Help first responders help you

This is a perfect example of the size and type of clear, legible numbers that should be used to make your address visible.

Jennifer Moonsong

Central division

General Manager

Jobe Publishing, Inc.

 

In a life or death situation, mere minutes can make all the difference. Imagine that you or someone in your household finds themselves in an emergency situation. You dial 911, an ambulance is dispatched to your home, but because your address is not clearly marked the emergency medical services personnel (EMS) cannot get to you on time.

One might think that in this day and age of GPS technology, such a scenario is implausible, but you would be wrong.

“In our county many of the roads are not marked, and many of the houses are not marked with the street number,” said Emory Kidd of Emergency Management.

Tony Richey of the Barren-Metcalfe Ambulance Service furthered explained the predicament.

“Many of the people who work for the ambulance service do not live in the county and do not have a working knowledge of all of the roads in the county,” Richey said. Those out of county employees do it know the landmarks and locations that locals use to frequently describe their location.

With an influx of people into the area like the county has not seen is some time, there are even residents who can not describe the location of their homes in terms that the ambulance drivers can interpret.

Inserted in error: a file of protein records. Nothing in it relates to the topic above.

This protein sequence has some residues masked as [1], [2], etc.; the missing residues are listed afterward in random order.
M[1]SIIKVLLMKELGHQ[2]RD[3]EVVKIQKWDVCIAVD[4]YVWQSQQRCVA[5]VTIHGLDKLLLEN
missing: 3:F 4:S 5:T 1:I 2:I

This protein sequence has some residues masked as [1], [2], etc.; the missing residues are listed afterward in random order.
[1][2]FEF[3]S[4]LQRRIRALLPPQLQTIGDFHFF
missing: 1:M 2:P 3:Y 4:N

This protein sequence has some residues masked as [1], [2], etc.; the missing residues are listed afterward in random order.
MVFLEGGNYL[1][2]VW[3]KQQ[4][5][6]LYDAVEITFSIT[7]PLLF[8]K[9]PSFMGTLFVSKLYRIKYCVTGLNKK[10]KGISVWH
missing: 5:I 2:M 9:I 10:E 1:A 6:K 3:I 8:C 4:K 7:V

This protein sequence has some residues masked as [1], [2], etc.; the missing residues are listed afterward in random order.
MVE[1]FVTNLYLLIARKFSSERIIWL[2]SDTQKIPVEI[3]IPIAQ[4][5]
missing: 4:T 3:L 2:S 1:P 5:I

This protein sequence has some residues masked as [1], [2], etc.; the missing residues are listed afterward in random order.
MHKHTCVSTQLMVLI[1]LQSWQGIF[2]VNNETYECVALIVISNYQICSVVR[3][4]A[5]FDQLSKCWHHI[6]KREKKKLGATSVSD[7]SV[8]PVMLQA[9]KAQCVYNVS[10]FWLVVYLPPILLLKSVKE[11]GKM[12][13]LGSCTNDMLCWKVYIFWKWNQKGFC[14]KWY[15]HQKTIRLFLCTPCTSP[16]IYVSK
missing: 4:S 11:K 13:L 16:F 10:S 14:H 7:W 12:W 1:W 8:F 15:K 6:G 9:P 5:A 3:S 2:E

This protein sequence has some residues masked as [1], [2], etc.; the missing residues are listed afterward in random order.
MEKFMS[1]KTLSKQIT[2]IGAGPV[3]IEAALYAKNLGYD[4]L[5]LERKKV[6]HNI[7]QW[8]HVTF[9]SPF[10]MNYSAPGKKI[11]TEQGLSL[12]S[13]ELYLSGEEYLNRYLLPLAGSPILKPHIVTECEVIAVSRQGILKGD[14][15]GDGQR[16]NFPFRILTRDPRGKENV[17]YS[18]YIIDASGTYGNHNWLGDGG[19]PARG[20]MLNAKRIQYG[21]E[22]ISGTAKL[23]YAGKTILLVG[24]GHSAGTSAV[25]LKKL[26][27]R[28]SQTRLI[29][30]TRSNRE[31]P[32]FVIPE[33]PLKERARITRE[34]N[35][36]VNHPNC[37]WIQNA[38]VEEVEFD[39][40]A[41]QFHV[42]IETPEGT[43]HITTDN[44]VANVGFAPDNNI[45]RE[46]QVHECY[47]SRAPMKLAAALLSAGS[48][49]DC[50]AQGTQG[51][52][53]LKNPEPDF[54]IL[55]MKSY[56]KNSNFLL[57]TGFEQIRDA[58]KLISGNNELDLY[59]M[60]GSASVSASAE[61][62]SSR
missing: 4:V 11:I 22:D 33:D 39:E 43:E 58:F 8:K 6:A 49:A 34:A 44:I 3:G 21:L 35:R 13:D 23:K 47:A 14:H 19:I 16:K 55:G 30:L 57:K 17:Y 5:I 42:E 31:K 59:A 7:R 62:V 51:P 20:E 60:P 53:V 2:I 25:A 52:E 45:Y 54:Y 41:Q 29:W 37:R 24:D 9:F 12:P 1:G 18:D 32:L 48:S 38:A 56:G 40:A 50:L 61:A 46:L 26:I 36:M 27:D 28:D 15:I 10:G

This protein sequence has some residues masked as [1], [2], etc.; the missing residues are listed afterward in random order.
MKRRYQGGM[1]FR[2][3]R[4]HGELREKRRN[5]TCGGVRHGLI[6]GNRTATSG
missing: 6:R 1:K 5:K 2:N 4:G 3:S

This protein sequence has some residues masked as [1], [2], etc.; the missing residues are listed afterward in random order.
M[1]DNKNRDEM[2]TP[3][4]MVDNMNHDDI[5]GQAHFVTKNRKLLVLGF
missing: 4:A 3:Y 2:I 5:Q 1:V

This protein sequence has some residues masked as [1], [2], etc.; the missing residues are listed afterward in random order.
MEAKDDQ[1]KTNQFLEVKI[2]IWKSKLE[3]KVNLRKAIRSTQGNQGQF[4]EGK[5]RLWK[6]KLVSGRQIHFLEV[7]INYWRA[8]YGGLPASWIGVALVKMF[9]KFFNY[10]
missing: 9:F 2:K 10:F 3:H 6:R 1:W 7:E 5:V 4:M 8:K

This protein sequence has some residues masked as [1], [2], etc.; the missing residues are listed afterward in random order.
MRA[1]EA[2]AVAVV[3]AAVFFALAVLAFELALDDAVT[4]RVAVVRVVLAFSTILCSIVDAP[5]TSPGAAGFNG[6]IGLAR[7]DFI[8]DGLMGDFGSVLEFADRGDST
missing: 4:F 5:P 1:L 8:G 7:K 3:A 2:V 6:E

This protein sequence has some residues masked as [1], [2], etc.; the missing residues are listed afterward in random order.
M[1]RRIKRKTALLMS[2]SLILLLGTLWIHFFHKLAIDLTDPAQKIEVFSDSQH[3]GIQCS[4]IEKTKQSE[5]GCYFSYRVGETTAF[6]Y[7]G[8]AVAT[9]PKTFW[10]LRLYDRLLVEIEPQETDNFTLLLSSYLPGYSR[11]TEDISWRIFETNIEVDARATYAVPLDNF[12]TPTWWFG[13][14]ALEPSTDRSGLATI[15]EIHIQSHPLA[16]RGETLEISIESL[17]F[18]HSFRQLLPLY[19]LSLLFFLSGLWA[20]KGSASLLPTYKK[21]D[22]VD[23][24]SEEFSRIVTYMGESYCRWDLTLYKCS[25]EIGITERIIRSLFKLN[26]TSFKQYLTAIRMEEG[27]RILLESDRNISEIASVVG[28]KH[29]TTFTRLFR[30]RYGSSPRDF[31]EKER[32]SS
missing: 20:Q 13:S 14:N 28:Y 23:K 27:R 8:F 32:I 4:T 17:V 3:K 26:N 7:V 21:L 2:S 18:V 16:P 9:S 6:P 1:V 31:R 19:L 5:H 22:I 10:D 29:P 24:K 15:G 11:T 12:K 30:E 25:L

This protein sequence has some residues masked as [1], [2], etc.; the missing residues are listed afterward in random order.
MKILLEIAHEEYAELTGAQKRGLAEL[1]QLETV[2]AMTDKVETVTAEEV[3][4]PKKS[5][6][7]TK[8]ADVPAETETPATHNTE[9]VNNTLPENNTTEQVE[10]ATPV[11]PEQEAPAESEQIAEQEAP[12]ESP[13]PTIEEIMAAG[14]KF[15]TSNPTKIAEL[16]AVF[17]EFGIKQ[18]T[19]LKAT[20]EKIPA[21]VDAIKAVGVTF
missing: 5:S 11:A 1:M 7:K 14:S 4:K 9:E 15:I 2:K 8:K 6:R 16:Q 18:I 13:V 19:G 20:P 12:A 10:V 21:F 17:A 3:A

“And you cannot count on GPS.”

Richey says that on numerous occasions, because the coordinates used for addresses are inaccurate, GPS has lead them to open fields rather than homes.

In some cases, the mailboxes are marked but not adequately so.

“Sometimes they are marked on just one side. Sometimes the numbers are too small, and if that is the case and it is 2 o’clock in the morning you can’t see them,” said Richey.

He added that many times on rural roads the mailboxes are located a mile from the actual residence, posing another problem.

Also, with many people having P.O. Boxes rather than mailboxes, many of the rural, backroads residents have no indicators at all to mark the address. If the residence cannot be scene from the road there is no way of knowing there is a residence located in that area.

Richey and Kidd both stress that you do not have to have a mailbox in order to mark the address appropriately.

If you do have a mailbox, place bold reflective numbers on both sides that are at least four inches tall, preferably five.

If you don’t, a 4 x 4 post with the same size of reflective numbers of your address on each side will suffice.

The cost of suiting your mailbox or post appropriately is $10-$20, but in some instances your local fire department can help.

The ambulance service says they cannot stress the importance of this enough.

“That is our lifeline for finding folks, it’s about how much you value your life,” Richey said.

If you have any questions as to how or where to locate the numbers call the Metcalfe County Judges Office 270-432-3181 and ask someone will be able to assist you.

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